I’ve spent the last month or so thinking a lot about stairs. I’ve read that even the words we use to talk about stairs are symbolic — ascent, descent, climb, step, level — and we associate these words with journeys, progress, and growth, not just in the physical sense but in emotional and spiritual contexts as well. Dreaming of stairs is said to be a strong sign of personal growth. But what does it suggest when you can’t climb up or down stairs in your dreams or in real life?
Before I mull over the response to that question, I’d like to write about the history of the Taoist Temple Museum front and rear staircases.
Prior to May 12 of this year, if one stood in China Alley, facing the Museum, one would see the green iron doors covering the entrance to the first floor. To the right of these doors are four steps upward to a sliding door. Behind this door is the main stairway up to the second floor of the Museum, a stairway that has led hundreds of thousands of individuals to the main room of the Taoist Temple. But the stairway wasn’t always there.
When the Taoist Temple was built in the 1880s, the only stairs to the second floor were located outside in the rear of the building. Old photographs show that the sliding door/staircase was originally a window. I am trying to confirm the date, but it is believed that around 1910 the window area was converted into a staircase creating a China Alley entrance to the Taoist Temple’s second story. The back door of the Temple building opened onto the street.
In 1957 my family began the construction of the Imperial Dynasty, building the restaurant out of the structures to the west of the Temple. A wall was extended along the rear of the structures. It was decided to protect the rear entrance to the Temple by building a north and east brick wall around the Temple, creating a courtyard. A metal door for access into the courtyard was built into the east wall. The stairs that led to the second floor had long since tumbled down, the result of aging and weathering. Eventually trees volunteered in the space, creating a shady garden.
In 1980, after the China Alley Preservation Society (then known as the Taoist Temple Preservation Society) restored the Taoist Temple Museum, a group who became known as the “China Alley Weavers,” brought their looms onto the first floor where they worked on their art on a weekly basis.
Marvel Akin, one of the China Alley Weavers, and also a member of the Hanford Garden Club, suggested that the club take on the landscaping of the garden area as their project. They did so, planting podacarpus, bougainvillea, and a camellia tree. In 1981, a wooden cover was built by Robert Leibold to cover the stairwell in the garden that led to the basement.
In 1990, the China Alley Preservation Society built a new stairway from the Museum’s second story to the garden. The new stairs kept the look of the original stairway, but in the process destroyed the landscape, leaving only a few hardy plants surviving.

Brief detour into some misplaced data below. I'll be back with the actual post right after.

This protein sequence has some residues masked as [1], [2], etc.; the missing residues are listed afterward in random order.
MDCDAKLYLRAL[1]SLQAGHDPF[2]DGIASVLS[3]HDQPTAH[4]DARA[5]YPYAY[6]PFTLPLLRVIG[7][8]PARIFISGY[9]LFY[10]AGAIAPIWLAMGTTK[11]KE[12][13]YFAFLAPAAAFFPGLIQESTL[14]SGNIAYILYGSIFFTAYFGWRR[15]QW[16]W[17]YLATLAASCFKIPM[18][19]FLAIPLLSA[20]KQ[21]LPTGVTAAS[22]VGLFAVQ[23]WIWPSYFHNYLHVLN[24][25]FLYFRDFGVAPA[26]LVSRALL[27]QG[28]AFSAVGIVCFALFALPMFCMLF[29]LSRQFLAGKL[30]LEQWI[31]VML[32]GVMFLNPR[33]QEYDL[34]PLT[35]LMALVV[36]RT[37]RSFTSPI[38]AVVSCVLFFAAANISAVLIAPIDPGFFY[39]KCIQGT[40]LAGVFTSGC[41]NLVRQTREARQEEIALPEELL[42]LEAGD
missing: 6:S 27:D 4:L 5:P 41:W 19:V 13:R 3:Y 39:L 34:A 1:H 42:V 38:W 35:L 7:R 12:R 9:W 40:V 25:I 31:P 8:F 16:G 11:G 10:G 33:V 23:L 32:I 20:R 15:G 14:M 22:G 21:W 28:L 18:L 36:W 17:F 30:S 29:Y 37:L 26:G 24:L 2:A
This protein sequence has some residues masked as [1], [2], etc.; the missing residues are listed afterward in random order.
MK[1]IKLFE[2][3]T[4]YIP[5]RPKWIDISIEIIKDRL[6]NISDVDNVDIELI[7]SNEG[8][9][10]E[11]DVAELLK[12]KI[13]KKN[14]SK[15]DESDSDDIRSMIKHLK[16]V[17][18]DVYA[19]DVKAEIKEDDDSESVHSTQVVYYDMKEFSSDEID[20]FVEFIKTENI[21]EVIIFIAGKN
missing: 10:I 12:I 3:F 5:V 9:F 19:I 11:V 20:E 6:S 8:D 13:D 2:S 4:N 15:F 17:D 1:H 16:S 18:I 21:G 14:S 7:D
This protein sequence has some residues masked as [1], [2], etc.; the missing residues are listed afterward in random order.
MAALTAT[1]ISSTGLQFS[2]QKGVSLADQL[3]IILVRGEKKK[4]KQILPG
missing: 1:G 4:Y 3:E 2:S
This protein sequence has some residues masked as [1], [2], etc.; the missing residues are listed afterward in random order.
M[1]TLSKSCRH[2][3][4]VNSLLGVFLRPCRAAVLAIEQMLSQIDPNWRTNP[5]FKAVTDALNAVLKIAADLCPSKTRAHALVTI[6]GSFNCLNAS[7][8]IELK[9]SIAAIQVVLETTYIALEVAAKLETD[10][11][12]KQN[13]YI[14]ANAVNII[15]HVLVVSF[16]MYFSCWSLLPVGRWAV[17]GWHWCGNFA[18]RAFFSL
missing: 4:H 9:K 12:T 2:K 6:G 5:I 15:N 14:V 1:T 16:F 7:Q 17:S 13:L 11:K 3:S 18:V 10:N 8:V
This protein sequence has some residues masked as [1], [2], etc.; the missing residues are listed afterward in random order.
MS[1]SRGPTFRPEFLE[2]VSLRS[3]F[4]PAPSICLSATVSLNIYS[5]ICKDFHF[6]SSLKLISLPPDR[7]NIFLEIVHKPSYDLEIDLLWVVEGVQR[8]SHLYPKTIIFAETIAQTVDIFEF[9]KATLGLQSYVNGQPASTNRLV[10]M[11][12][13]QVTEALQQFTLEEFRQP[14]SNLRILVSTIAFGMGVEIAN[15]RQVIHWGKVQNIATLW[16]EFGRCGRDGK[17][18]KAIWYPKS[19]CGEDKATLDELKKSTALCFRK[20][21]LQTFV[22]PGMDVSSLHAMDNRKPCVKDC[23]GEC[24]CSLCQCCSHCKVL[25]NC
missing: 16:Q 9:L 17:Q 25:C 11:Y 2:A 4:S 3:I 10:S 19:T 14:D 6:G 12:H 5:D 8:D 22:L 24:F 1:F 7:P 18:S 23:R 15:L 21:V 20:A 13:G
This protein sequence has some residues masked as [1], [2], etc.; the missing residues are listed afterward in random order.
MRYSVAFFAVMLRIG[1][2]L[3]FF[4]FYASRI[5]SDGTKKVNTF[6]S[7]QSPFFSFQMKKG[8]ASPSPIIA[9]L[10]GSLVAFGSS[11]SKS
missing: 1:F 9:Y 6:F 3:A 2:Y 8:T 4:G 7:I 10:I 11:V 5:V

A few years later, Chas Rhoads, AIA, served on the Preservation Society’s board redid the landscaping, adding bamboo, baby tears, ferns, and a bamboo water fountain.
Staircases. Front and rear. Now there’s only the rear. The Museum’s May 12 fire began when the alleged arsonist — currently in the court system — sat on the front staircase, lit clothing on fire then shoved it under the sliding door. The resulting fire destroyed the staircase, as well as precious and historic artifacts. Now, the only way we can get up to the second floor, where most of the damage occurred, is through the garden and up the rear staircase.
Those stairs are showing their age and wear and tear. Before Mom died, she designated that as her next project, having those rear stairs replaced. In order to build a new staircase, the current one would have to be removed. In the interim, we and the conservators need to get up to the second story to do our work.
As an immediate remedy, we had the current rear staircase shored up. A new one will be constructed as we continue with restoration and the front staircase is rebuilt. Our rear staircase is not as wiggle wobbly as it was, and the platform feels more secure, but I just can’t do it. Shaky stairs impede my upward mobility, and of course there are dovetailing issues for me.
Since the arson it has been difficult for me to go into the Museum at all, then couple of months ago I was upstairs, preparing to descend the stairs, and I froze after my initial steps. I felt as though I was coming down from the Mayan ruins in Chichen Itza, finally, I had to come down the Museum stairway the same way I did from the Mayan ruins, on my bottom.
Those stairs haunt me. In my dreams and in waking life. I look forward to seeing a restored Taoist Temple Museum, complete with front and rear stairways. That day can’t happen soon enough.
So, these days I’m looking for calming and comforting food. Being in the kitchen has a soothing effect on me and so does the recipe I’m sharing this week. I had some leftover leg of lamb and made this ultimate comfort food, lamb and pearl barley soup. Enjoy!